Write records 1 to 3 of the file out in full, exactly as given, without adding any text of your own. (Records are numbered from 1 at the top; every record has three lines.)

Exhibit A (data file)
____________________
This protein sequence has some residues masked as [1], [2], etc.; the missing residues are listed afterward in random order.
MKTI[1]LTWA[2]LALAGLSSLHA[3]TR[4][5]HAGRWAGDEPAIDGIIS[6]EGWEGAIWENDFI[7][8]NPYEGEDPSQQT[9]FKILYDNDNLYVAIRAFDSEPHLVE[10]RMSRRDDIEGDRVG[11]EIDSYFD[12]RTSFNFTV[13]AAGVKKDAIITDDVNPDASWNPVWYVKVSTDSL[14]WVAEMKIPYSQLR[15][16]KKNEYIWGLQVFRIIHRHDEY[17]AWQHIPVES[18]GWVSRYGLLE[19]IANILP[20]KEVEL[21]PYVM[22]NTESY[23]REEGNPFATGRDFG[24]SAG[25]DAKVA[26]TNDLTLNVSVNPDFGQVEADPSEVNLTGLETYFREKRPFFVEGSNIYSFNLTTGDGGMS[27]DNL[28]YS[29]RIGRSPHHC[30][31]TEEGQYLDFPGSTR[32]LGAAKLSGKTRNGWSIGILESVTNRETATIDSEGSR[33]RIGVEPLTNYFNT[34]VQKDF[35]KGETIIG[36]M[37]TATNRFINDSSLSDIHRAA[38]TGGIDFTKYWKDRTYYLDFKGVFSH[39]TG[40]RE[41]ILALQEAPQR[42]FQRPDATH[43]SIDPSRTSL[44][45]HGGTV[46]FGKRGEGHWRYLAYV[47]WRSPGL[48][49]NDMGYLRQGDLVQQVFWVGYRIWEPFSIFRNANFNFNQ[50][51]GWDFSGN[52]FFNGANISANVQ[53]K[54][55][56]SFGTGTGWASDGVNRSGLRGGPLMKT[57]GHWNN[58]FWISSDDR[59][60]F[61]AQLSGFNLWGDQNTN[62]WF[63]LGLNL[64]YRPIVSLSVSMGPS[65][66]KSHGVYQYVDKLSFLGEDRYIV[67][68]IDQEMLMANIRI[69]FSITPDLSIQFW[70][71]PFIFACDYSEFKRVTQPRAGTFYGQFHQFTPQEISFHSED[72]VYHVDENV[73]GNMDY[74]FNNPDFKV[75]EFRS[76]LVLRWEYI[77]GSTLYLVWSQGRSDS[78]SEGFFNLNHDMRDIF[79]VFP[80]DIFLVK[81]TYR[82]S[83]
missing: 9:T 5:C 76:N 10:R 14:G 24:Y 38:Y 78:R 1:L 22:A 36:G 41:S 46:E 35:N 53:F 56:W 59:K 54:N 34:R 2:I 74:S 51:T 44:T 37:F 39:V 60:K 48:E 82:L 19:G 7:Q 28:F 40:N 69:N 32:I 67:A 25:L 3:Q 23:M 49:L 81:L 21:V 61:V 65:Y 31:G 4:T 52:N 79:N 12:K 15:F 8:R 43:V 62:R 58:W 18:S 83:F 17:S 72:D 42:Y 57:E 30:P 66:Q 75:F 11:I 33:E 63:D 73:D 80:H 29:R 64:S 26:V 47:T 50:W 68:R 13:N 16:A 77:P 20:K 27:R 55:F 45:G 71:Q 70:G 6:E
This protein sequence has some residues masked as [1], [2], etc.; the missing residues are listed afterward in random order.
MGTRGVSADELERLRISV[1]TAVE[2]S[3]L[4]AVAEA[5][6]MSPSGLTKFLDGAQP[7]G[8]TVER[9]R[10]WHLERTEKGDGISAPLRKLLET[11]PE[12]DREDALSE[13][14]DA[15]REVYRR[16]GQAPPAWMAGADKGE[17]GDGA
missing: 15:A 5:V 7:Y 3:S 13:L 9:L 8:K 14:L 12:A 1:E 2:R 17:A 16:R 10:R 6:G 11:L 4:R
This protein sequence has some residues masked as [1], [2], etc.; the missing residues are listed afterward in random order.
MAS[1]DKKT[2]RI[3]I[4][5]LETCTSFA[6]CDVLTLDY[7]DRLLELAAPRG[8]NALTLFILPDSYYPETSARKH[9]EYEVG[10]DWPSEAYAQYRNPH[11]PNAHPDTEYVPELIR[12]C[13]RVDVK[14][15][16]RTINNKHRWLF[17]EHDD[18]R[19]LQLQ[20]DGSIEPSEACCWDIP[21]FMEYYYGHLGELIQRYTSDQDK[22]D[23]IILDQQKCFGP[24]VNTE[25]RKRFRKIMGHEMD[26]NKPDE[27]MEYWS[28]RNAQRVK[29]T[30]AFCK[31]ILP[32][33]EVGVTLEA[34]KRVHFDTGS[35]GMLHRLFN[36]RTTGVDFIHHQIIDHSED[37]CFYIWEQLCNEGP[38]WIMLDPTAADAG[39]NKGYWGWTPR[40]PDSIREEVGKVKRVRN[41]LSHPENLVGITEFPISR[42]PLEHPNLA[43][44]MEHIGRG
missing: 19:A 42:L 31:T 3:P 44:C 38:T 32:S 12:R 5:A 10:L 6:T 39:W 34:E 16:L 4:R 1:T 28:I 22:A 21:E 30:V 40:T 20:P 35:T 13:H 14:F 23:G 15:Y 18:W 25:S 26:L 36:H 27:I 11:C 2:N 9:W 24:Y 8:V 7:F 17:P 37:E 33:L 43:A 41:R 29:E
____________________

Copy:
This protein sequence has some residues masked as [1], [2], etc.; the missing residues are listed afterward in random order.
MKTI[1]LTWA[2]LALAGLSSLHA[3]TR[4][5]HAGRWAGDEPAIDGIIS[6]EGWEGAIWENDFI[7][8]NPYEGEDPSQQT[9]FKILYDNDNLYVAIRAFDSEPHLVE[10]RMSRRDDIEGDRVG[11]EIDSYFD[12]RTSFNFTV[13]AAGVKKDAIITDDVNPDASWNPVWYVKVSTDSL[14]WVAEMKIPYSQLR[15][16]KKNEYIWGLQVFRIIHRHDEY[17]AWQHIPVES[18]GWVSRYGLLE[19]IANILP[20]KEVEL[21]PYVM[22]NTESY[23]REEGNPFATGRDFG[24]SAG[25]DAKVA[26]TNDLTLNVSVNPDFGQVEADPSEVNLTGLETYFREKRPFFVEGSNIYSFNLTTGDGGMS[27]DNL[28]YS[29]RIGRSPHHC[30][31]TEEGQYLDFPGSTR[32]LGAAKLSGKTRNGWSIGILESVTNRETATIDSEGSR[33]RIGVEPLTNYFNT[34]VQKDF[35]KGETIIG[36]M[37]TATNRFINDSSLSDIHRAA[38]TGGIDFTKYWKDRTYYLDFKGVFSH[39]TG[40]RE[41]ILALQEAPQR[42]FQRPDATH[43]SIDPSRTSL[44][45]HGGTV[46]FGKRGEGHWRYLAYV[47]WRSPGL[48][49]NDMGYLRQGDLVQQVFWVGYRIWEPFSIFRNANFNFNQ[50][51]GWDFSGN[52]FFNGANISANVQ[53]K[54][55][56]SFGTGTGWASDGVNRSGLRGGPLMKT[57]GHWNN[58]FWISSDDR[59][60]F[61]AQLSGFNLWGDQNTN[62]WF[63]LGLNL[64]YRPIVSLSVSMGPS[65][66]KSHGVYQYVDKLSFLGEDRYIV[67][68]IDQEMLMANIRI[69]FSITPDLSIQFW[70][71]PFIFACDYSEFKRVTQPRAGTFYGQFHQFTPQEISFHSED[72]VYHVDENV[73]GNMDY[74]FNNPDFKV[75]EFRS[76]LVLRWEYI[77]GSTLYLVWSQGRSDS[78]SEGFFNLNHDMRDIF[79]VFP[80]DIFLVK[81]TYR[82]S[83]
missing: 9:T 5:C 76:N 10:R 14:G 24:Y 38:Y 78:R 1:L 22:A 36:G 41:S 46:E 35:N 53:F 56:W 59:K 54:N 34:R 2:I 74:S 51:T 44:T 37:F 39:V 60:K 48:E 82:L 19:G 7:Q 28:F 40:N 69:N 32:I 67:A 25:L 3:Q 23:M 49:L 81:L 21:V 61:V 65:Y 31:G 4:T 52:N 79:N 12:K 15:F 8:R 43:V 62:R 58:W 18:S 83:F 17:S 72:D 42:Y 57:E 30:P 66:Q 75:F 11:I 33:E 63:D 73:D 80:H 29:R 64:S 26:V 47:T 50:W 68:R 13:N 16:A 77:P 20:K 27:R 55:F 45:G 71:Q 70:G 6:E
This protein sequence has some residues masked as [1], [2], etc.; the missing residues are listed afterward in random order.
MGTRGVSADELERLRISV[1]TAVE[2]S[3]L[4]AVAEA[5][6]MSPSGLTKFLDGAQP[7]G[8]TVER[9]R[10]WHLERTEKGDGISAPLRKLLET[11]PE[12]DREDALSE[13][14]DA[15]REVYRR[16]GQAPPAWMAGADKGE[17]GDGA
missing: 15:A 5:V 7:Y 3:S 13:L 9:L 8:K 14:L 12:A 1:E 2:R 17:A 16:R 10:R 6:G 11:L 4:R
This protein sequence has some residues masked as [1], [2], etc.; the missing residues are listed afterward in random order.
MAS[1]DKKT[2]RI[3]I[4][5]LETCTSFA[6]CDVLTLDY[7]DRLLELAAPRG[8]NALTLFILPDSYYPETSARKH[9]EYEVG[10]DWPSEAYAQYRNPH[11]PNAHPDTEYVPELIR[12]C[13]RVDVK[14][15][16]RTINNKHRWLF[17]EHDD[18]R[19]LQLQ[20]DGSIEPSEACCWDIP[21]FMEYYYGHLGELIQRYTSDQDK[22]D[23]IILDQQKCFGP[24]VNTE[25]RKRFRKIMGHEMD[26]NKPDE[27]MEYWS[28]RNAQRVK[29]T[30]AFCK[31]ILP[32][33]EVGVTLEA[34]KRVHFDTGS[35]GMLHRLFN[36]RTTGVDFIHHQIIDHSED[37]CFYIWEQLCNEGP[38]WIMLDPTAADAG[39]NKGYWGWTPR[40]PDSIREEVGKVKRVRN[41]LSHPENLVGITEFPISR[42]PLEHPNLA[43][44]MEHIGRG
missing: 19:A 42:L 31:T 3:P 44:C 38:T 32:S 12:R 5:A 10:L 6:T 39:W 34:E 16:L 4:R 1:T 28:I 22:A 21:E 30:V 40:T 20:P 35:T 13:H 14:F 23:G 15:Y 18:W 25:S 26:L 36:H 27:I 11:C 2:N 9:W 24:Y 8:V 7:F 17:P 37:E 33:L 43:A 41:R 29:E